Two collaborators from the countryside asked me for help. We scraped our pennies together, and set out to ask very modest individuals to contribute in kind for human rights monitoring in the lawless diamond-rich region of Lundas, in the northeast of the country. José Bartolomeu, a local citizen, described their current condition in blunt terms: "Angola is a foreign country to us. We Angolans are treated worse than animals."1
By early last year, I had lost any ability to continue to carry out meaningful civic work due to a successful campaign to isolate, drain all known sources of support and to turn me into an outcast. In Angola, for business to proceed as usual, it becomes necessary to squash any alternative voices that challenge the powers that be. As an uncompromised civic campaigner, I came to be labeled a radical, a danger to some private and international interests.
I use as a guide Martin Luther King's assertion that “if we are to speed up the coming of the new age we must have the moral courage to stand up and protest against injustice wherever we find it."2
Now, with the country at peace, Angolans can address this long history of disenfranchisement of the individual, by civil war, by the current policy of winner takes all, and lastly, by institutionalized corruption. People are forced to be corrupt on a daily basis to survive.
As Martin Luther King says, "The urgency of the hour calls for leaders of wise judgment and sound integrity – leaders not in love with money, but in love with justice; leaders not in love with publicity, but in love with humanity; leaders who can subject their particular egos to the greatness of the cause."3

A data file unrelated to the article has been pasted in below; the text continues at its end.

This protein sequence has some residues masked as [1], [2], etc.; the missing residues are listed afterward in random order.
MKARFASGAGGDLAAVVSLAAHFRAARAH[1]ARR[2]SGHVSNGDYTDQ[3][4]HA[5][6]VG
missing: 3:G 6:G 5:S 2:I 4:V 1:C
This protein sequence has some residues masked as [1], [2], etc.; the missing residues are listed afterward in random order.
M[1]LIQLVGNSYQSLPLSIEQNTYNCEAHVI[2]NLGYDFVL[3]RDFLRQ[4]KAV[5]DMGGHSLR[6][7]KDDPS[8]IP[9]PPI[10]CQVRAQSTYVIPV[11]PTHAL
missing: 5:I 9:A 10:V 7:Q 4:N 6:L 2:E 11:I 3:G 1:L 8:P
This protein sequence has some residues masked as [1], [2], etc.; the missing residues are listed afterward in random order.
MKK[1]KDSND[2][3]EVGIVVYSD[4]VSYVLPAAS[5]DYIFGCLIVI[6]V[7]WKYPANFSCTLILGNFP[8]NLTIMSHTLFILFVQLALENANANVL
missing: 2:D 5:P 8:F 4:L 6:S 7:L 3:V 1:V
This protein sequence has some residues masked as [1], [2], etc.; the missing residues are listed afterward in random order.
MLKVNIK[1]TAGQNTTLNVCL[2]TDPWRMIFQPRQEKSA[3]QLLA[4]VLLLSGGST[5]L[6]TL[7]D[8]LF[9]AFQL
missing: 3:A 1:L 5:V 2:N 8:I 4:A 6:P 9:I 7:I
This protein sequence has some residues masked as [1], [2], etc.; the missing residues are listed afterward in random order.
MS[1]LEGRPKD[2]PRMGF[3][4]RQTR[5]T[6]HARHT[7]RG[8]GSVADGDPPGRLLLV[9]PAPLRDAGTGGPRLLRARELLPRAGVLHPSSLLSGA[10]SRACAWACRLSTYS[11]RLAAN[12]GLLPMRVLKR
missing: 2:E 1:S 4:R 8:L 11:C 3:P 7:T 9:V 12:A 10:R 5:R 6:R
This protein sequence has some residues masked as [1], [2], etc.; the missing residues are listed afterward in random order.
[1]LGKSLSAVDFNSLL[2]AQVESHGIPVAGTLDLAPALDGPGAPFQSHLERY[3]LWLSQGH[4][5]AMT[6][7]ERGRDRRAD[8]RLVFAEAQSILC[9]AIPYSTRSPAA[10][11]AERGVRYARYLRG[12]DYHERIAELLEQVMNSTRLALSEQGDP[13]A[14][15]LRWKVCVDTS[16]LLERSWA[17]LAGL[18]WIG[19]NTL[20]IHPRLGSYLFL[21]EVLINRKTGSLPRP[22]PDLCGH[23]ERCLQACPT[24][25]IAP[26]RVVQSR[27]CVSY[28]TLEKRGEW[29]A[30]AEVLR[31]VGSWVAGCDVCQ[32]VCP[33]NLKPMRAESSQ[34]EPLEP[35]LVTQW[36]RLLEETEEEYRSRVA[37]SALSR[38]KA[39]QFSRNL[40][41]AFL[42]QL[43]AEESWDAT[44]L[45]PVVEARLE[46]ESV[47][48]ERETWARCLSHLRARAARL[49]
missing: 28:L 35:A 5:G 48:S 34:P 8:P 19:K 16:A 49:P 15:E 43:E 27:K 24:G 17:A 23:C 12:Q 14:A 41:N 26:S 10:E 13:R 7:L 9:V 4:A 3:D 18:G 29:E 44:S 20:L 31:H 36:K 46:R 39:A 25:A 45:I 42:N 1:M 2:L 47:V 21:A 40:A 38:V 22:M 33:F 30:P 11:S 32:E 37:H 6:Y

Angola is in need of a government that protects its own people and brings them together to build a strong nation, and to give them dignity and honor.
Hence, in humbleness, I accept the Civil Courage Prize as a step toward a different Angola, grounded on the values of justice, freedom and integrity.
My beloved family has been a blessing. I could not have done what I have without them. My son Okidi is already learning to excuse me for my long absences and short spans of attention when present. I dedicate this award to my son Okidi.
I take a moment now to express my gratitude to the Northcote Parkinson Fund Trustees for honoring me this year. To Mr. John Train, my benefactor, Ann Sloane, Molly Hickok and Barbara Becker, who have been so friendly in organizing my visit, I thank you.
I hereby express my deep gratitude to Deborah Harding and Anne Luzzatto who nominated me for this prize.
Thank you so much, distinguished guests, for sharing this moment of reflection with me.
1 Marques, Rafael, Operation Kissonde: The Diamonds of Humiliation and Misery (www.cuango.net)
2 King, Martin Luther, Jr. Facing the Challenge of a New Age, in A Testament of Hope: The Essential Writings of Martin Luther King, Jr., page 143, (ed.) James M. Washington, Harper & Row, Publishers